No-deal Brexit poses a real threat to North’s trade with Republic
Republic is comfortably North’s largest marketplace, outstripping the rest of the EU
Food and live animals made up 33 per cent of all Northern Ireland’s goods exports to the Republic. Photograph: Charles McQuillan/Getty Images
More than a third of Northern Ireland’s exports in 2016 were bound for the Republic, laying bare the threat that a hard border or a no-deal Brexit would pose to the North’s economy.
The total value of Northern Ireland’s exports was £10.1 billion (€11.1 billion), of which £3.4 billion (34 per cent) were to the Republic, making it comfortably the North’s largest marketplace, outstripping the entirety of the rest of the EU, which accounted for £2.3 billion (23 per cent).
The threat is further crystallised by the estimate that more than one in five businesses in the North either exported to or imported from the Republic during the year.
More worryingly still, given the added exposure of perishable items to cross-Border delays, food and live animals made up 33 per cent of all Northern Ireland’s goods exports to the Republic. This was followed by machinery and transport equipment, which made up 16 per cent.
It’s not just the North’s export market that’s exposed either, with 28 per cent of its total goods imports coming from the Republic. Again, food and animals made up the bulk of this, at 41 per cent. That was followed by manufactured goods, which comprised 14 per cent.
In the event the UK crashes out of the EU in March without a withdrawal agreement, trade across the Irish Sea would also be under threat. The Republic was the UK’s fifth-largest export market and the ninth-largest source of imports in 2017.
The Republic has recorded a trade deficit with the UK every year since 1999. Last year UK exports here were worth £34 billion, a record high, up from £28.1 billion in 2016. It was the first year-on-year increase in British exports to the Republic since 2010.
Total Irish exports to the UK were valued at £21.8 billion, which was also a record high and the fifth successive year they have grown.
Looking at trade in goods only, the Republic imported £20.3 billion from the UK, again a record high. Irish exports to the UK were £14.5 billion, also a record high, resulting in a trade deficit of £5.8 billion in trade in goods.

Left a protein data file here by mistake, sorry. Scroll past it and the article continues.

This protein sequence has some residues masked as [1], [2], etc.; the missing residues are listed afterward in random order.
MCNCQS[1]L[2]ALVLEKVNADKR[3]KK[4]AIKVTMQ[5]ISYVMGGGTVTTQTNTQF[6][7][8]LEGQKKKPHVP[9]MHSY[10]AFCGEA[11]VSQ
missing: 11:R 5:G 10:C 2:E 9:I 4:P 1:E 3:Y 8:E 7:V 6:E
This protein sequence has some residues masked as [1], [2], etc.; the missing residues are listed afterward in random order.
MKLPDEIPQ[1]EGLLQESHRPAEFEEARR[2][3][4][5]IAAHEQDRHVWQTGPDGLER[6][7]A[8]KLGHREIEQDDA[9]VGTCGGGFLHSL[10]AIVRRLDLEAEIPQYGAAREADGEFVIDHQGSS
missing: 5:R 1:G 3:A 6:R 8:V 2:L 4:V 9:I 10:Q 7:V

The Republic also suffered a trade deficit in services of £6.4 billion, having imported £13.7 billion and exported £7.3 billion. Irish exports of services to the UK nonetheless reached a record high and have now grown every year since 2000.
The Republic’s single largest goods import from the UK was petroleum and petroleum products, valued at £1.4 billion, representing 7.4 per cent of all UK goods imported here.
Other imports included “miscellaneous manufactured articles”, valued at £1.3 billion. This category includes plastic goods, and medicinal and pharmaceutical products.
The Republic’s single largest goods export to the UK were medicinal and pharmaceutical products, valued at £2.8 billion, representing almost a fifth of all goods exported there.
Other goods exported included meat, valued at £1.6 billion (10.9 per cent), telecoms equipment, valued at £1.3 billion (8.7 per cent), and dairy products and eggs, valued at £800 million (5.3 per cent).
In terms of services, the Republic’s single largest import from the UK was “other business services”, which includes legal, accounting, advertising, research and development, architectural, engineering and other professional and technical services.
This category was valued at £8 billion, which represented 59 per cent of all UK service imports here.
Other British services imported by the Republic included financial services, valued at £1.5 billion (11 per cent) and travel services, valued at £1.6 billion (12 per cent).
The Republic’s single largest service export to the UK was “other business services” followed by travel services. Combined, these categories made up 57 per cent of service exports to the UK and were worth more than £4.1 billion.